“This is the only land we have and we love it”

Today I traveled to the village of Biddu to meet this man. His house, on the outskirts of the village, has been a flash point for clashes in his backyard and the courtroom for the last 9 years. In 2004, Israeli soldiers destroyed his grove of 123 olive trees and piled up rubbish around his house; they were claiming land for the construction of the wall. There was a scuffle. His father threw rocks, a brother was tackled and arrested. But in the end, the soldiers took the land and the family was devastated. But they fought back. For 9 years, they went to court every month, being gouged by an Israeli lawyer for his services, but without a foreseeable alternative, they trudged ahead. And miraculously, they won their case. The land was returned, they planted new olive trees a month ago. The trees are young and tender in freshly tilled dirt, and there’s no telling whether the bulldozers will return to uproot them. But for now, they are safe again.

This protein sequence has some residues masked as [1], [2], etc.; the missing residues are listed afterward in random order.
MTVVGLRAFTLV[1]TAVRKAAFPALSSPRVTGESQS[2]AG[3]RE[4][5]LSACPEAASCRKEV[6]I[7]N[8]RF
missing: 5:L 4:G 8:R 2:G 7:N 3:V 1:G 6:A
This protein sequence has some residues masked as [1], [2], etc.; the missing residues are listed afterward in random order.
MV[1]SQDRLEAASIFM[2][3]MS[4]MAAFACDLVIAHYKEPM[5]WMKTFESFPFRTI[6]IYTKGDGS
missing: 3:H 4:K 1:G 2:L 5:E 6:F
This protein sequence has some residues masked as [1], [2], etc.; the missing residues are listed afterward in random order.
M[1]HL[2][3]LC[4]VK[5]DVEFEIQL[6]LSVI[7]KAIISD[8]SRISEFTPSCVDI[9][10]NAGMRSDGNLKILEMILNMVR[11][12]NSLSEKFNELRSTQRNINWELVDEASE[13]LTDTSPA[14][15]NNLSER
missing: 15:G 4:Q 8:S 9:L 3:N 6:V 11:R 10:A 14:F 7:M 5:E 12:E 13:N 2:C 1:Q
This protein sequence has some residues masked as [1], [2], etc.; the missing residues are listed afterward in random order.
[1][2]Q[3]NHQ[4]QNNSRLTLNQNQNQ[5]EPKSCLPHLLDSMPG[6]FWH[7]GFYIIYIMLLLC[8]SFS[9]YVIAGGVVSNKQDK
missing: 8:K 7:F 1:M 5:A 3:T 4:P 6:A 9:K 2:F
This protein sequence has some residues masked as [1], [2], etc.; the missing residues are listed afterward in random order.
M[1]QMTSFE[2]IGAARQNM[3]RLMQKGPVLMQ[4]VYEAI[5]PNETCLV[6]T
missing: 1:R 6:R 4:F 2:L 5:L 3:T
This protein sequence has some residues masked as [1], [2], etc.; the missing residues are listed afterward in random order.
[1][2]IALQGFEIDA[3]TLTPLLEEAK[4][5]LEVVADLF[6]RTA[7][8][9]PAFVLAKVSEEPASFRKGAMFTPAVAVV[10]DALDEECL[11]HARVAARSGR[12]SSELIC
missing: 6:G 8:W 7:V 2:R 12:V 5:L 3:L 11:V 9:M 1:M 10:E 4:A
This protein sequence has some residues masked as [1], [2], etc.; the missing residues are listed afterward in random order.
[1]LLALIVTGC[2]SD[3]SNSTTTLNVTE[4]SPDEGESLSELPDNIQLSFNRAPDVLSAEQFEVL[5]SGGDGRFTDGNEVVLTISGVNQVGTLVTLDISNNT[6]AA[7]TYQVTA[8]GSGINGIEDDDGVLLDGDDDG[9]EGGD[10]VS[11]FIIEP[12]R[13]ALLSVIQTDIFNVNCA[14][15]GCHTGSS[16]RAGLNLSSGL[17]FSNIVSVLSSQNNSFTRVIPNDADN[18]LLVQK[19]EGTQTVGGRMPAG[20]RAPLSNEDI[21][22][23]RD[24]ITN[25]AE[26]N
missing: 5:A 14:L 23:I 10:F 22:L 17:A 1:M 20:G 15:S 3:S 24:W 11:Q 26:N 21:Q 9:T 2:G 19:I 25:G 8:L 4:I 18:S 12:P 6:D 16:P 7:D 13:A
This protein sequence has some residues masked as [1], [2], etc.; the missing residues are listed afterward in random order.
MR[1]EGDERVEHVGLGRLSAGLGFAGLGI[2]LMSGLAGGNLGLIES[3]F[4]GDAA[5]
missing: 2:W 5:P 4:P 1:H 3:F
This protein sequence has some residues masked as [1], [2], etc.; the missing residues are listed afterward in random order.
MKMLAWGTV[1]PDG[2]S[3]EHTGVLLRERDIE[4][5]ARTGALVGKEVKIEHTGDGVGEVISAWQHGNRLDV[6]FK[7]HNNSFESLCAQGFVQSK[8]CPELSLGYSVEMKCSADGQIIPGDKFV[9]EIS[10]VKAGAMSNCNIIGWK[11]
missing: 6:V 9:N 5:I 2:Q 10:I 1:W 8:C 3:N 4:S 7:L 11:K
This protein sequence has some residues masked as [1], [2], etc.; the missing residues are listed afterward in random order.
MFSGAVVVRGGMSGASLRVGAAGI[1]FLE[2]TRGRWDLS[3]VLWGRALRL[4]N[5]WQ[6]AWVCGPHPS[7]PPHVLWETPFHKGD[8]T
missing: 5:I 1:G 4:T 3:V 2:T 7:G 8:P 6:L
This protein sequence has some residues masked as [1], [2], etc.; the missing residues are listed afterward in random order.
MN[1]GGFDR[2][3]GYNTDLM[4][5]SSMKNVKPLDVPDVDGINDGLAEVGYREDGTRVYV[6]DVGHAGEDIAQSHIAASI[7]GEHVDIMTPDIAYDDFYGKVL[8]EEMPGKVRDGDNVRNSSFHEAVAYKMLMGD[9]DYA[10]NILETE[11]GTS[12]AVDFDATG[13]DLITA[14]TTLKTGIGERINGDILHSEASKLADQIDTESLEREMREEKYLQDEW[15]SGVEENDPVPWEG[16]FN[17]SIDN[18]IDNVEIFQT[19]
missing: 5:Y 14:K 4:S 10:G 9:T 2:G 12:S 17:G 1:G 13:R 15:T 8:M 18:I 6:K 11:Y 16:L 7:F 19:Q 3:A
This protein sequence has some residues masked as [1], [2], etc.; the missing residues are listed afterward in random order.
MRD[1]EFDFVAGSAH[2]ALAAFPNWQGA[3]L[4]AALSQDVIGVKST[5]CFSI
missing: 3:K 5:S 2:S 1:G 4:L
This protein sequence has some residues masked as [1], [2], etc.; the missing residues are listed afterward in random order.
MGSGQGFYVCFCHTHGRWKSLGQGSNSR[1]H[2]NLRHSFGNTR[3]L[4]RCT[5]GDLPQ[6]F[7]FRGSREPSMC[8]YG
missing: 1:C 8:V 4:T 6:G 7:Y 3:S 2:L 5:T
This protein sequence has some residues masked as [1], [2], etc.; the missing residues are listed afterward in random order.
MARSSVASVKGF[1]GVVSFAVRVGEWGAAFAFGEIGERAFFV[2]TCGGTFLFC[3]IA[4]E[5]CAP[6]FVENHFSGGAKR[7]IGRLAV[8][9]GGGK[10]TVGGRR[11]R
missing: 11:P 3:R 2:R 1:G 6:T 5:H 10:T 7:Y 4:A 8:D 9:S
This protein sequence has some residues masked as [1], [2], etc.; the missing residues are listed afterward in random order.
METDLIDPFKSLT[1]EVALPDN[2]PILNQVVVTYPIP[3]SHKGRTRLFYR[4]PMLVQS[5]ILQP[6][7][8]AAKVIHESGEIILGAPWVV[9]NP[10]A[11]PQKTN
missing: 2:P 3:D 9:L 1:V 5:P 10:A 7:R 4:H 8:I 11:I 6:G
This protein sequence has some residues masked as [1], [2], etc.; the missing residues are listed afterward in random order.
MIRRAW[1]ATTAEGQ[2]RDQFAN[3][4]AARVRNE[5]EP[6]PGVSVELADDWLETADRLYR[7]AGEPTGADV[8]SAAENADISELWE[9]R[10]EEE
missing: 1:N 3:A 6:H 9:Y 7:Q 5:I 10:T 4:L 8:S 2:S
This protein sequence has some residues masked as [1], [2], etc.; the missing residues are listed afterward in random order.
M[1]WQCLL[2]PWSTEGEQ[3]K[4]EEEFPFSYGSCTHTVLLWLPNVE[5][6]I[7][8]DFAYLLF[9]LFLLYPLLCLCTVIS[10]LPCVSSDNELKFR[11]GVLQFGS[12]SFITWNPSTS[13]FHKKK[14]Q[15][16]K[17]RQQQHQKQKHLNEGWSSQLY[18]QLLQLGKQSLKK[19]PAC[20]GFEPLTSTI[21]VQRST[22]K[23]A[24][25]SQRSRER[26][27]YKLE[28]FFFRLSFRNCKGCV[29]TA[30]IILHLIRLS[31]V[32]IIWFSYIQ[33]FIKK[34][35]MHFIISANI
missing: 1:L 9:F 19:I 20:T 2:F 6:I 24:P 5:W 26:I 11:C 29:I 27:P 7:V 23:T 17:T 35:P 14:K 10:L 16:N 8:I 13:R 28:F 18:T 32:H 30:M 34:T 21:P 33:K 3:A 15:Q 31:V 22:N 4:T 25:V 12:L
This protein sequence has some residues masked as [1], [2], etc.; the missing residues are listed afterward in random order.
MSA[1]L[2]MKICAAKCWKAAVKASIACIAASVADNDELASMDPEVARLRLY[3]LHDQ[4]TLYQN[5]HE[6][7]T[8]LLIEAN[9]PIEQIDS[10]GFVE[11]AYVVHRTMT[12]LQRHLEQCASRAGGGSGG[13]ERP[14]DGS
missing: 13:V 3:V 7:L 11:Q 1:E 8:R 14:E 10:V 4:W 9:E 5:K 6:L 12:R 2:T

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About ktrenerry

I am inspired by human-powered, intentional travel and borderlands of all types: international, neighborhood boundaries, and especially the heavily disputed. My work often seeks to combine these two themes, resulting in projects that have taken me more than 1,000 miles down the Iron Curtain Trail by bike, and around and through some of today’s most notorious walls in Israel/Palestine, Cyprus, and Northern Ireland on foot. The latter journey was undertaken as part of my current independent project, Walking Walls. I am creating a book as the culmination of the project, forthcoming 2014.   I am currently living in Boston.

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